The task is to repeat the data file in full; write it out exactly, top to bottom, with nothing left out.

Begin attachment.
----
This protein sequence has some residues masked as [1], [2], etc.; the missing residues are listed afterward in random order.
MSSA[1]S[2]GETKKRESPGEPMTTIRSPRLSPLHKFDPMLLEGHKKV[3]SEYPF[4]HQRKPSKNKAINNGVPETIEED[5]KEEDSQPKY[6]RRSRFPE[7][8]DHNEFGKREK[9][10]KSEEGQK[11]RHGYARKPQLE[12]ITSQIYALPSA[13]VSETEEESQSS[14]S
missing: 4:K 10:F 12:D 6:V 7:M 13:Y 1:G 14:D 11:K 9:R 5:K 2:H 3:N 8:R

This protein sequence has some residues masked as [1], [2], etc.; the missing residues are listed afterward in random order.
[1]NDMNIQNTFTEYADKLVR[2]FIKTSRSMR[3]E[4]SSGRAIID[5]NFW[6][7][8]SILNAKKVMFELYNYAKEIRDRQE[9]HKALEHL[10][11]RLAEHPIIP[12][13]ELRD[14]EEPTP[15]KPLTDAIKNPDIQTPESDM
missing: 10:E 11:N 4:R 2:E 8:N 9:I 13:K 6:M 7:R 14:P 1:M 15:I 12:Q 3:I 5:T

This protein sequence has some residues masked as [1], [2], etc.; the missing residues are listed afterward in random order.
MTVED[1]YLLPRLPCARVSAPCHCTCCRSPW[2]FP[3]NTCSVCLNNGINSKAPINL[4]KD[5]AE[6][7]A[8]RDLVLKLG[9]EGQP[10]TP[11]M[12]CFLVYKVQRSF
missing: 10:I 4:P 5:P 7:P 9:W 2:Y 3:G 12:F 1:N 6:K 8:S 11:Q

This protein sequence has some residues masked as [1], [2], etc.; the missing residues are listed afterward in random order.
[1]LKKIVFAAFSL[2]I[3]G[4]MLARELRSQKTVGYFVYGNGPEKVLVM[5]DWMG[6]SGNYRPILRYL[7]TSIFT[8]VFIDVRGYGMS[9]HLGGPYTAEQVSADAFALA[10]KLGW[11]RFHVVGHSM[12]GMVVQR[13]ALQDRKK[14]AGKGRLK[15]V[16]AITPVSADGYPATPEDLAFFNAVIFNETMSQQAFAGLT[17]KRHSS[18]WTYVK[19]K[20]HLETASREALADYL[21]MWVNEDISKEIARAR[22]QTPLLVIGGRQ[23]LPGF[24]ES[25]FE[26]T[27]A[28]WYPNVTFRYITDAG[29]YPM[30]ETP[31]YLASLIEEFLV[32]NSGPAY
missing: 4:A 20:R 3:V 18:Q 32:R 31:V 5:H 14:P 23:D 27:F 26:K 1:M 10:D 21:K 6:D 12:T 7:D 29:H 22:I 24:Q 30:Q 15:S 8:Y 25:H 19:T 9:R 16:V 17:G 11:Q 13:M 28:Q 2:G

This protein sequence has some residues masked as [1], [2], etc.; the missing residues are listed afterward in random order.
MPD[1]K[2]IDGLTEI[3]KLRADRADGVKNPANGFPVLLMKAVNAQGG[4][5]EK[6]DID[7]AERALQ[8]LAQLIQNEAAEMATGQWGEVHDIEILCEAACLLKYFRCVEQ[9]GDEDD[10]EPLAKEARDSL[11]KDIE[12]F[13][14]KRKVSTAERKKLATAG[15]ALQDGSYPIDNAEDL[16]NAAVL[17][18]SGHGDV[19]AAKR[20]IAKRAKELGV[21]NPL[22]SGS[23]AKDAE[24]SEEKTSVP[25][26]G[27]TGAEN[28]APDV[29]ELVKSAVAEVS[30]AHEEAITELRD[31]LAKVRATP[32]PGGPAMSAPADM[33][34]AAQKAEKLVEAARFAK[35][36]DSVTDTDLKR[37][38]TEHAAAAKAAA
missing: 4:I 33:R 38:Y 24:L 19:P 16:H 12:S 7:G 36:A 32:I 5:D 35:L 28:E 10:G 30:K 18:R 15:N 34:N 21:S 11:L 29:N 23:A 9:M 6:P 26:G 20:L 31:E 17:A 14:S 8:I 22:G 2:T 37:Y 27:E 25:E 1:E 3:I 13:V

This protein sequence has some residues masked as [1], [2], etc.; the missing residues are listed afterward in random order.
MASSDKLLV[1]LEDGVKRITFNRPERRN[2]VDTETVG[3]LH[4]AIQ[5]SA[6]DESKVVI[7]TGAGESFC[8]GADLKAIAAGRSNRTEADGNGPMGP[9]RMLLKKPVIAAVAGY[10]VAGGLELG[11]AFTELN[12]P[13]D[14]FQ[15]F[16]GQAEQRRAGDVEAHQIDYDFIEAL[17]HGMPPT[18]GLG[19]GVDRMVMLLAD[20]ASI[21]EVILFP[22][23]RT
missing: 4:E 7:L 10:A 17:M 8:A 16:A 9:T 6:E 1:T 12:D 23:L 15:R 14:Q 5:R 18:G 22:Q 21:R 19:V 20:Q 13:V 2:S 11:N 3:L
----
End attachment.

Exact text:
This protein sequence has some residues masked as [1], [2], etc.; the missing residues are listed afterward in random order.
MSSA[1]S[2]GETKKRESPGEPMTTIRSPRLSPLHKFDPMLLEGHKKV[3]SEYPF[4]HQRKPSKNKAINNGVPETIEED[5]KEEDSQPKY[6]RRSRFPE[7][8]DHNEFGKREK[9][10]KSEEGQK[11]RHGYARKPQLE[12]ITSQIYALPSA[13]VSETEEESQSS[14]S
missing: 4:K 10:F 12:D 6:V 7:M 13:Y 1:G 14:D 11:K 9:R 5:K 2:H 3:N 8:R

This protein sequence has some residues masked as [1], [2], etc.; the missing residues are listed afterward in random order.
[1]NDMNIQNTFTEYADKLVR[2]FIKTSRSMR[3]E[4]SSGRAIID[5]NFW[6][7][8]SILNAKKVMFELYNYAKEIRDRQE[9]HKALEHL[10][11]RLAEHPIIP[12][13]ELRD[14]EEPTP[15]KPLTDAIKNPDIQTPESDM
missing: 10:E 11:N 4:R 2:E 8:N 9:I 13:K 6:M 7:R 14:P 1:M 15:I 12:Q 3:I 5:T

This protein sequence has some residues masked as [1], [2], etc.; the missing residues are listed afterward in random order.
MTVED[1]YLLPRLPCARVSAPCHCTCCRSPW[2]FP[3]NTCSVCLNNGINSKAPINL[4]KD[5]AE[6][7]A[8]RDLVLKLG[9]EGQP[10]TP[11]M[12]CFLVYKVQRSF
missing: 10:I 4:P 5:P 7:P 9:W 2:Y 3:G 12:F 1:N 6:K 8:S 11:Q

This protein sequence has some residues masked as [1], [2], etc.; the missing residues are listed afterward in random order.
[1]LKKIVFAAFSL[2]I[3]G[4]MLARELRSQKTVGYFVYGNGPEKVLVM[5]DWMG[6]SGNYRPILRYL[7]TSIFT[8]VFIDVRGYGMS[9]HLGGPYTAEQVSADAFALA[10]KLGW[11]RFHVVGHSM[12]GMVVQR[13]ALQDRKK[14]AGKGRLK[15]V[16]AITPVSADGYPATPEDLAFFNAVIFNETMSQQAFAGLT[17]KRHSS[18]WTYVK[19]K[20]HLETASREALADYL[21]MWVNEDISKEIARAR[22]QTPLLVIGGRQ[23]LPGF[24]ES[25]FE[26]T[27]A[28]WYPNVTFRYITDAG[29]YPM[30]ETP[31]YLASLIEEFLV[32]NSGPAY
missing: 4:A 20:R 3:V 18:Q 32:R 31:V 5:H 14:P 23:D 27:F 26:K 1:M 10:D 21:K 6:D 12:T 7:D 29:H 22:I 24:Q 30:Q 15:S 8:Y 25:H 19:T 9:R 16:V 17:G 11:Q 13:M 28:Q 2:G

This protein sequence has some residues masked as [1], [2], etc.; the missing residues are listed afterward in random order.
MPD[1]K[2]IDGLTEI[3]KLRADRADGVKNPANGFPVLLMKAVNAQGG[4][5]EK[6]DID[7]AERALQ[8]LAQLIQNEAAEMATGQWGEVHDIEILCEAACLLKYFRCVEQ[9]GDEDD[10]EPLAKEARDSL[11]KDIE[12]F[13][14]KRKVSTAERKKLATAG[15]ALQDGSYPIDNAEDL[16]NAAVL[17][18]SGHGDV[19]AAKR[20]IAKRAKELGV[21]NPL[22]SGS[23]AKDAE[24]SEEKTSVP[25][26]G[27]TGAEN[28]APDV[29]ELVKSAVAEVS[30]AHEEAITELRD[31]LAKVRATP[32]PGGPAMSAPADM[33][34]AAQKAEKLVEAARFAK[35][36]DSVTDTDLKR[37][38]TEHAAAAKAAA
missing: 4:I 33:R 38:Y 24:L 19:P 16:H 12:S 7:G 36:A 32:I 5:D 35:L 28:E 10:G 30:K 18:R 15:N 34:N 21:S 11:L 29:N 23:A 9:M 6:P 26:G 20:L 31:E 17:A 14:S 8:I 22:G 2:T 37:Y 27:E 25:E 1:E 3:I 13:V

This protein sequence has some residues masked as [1], [2], etc.; the missing residues are listed afterward in random order.
MASSDKLLV[1]LEDGVKRITFNRPERRN[2]VDTETVG[3]LH[4]AIQ[5]SA[6]DESKVVI[7]TGAGESFC[8]GADLKAIAAGRSNRTEADGNGPMGP[9]RMLLKKPVIAAVAGY[10]VAGGLELG[11]AFTELN[12]P[13]D[14]FQ[15]F[16]GQAEQRRAGDVEAHQIDYDFIEAL[17]HGMPPT[18]GLG[19]GVDRMVMLLAD[20]ASI[21]EVILFP[22][23]RT
missing: 4:E 7:L 10:A 17:M 8:A 16:A 9:T 6:E 1:T 12:D 23:L 15:R 14:Q 5:R 18:G 22:Q 21:R 19:V 20:Q 13:V 2:S 11:N 3:L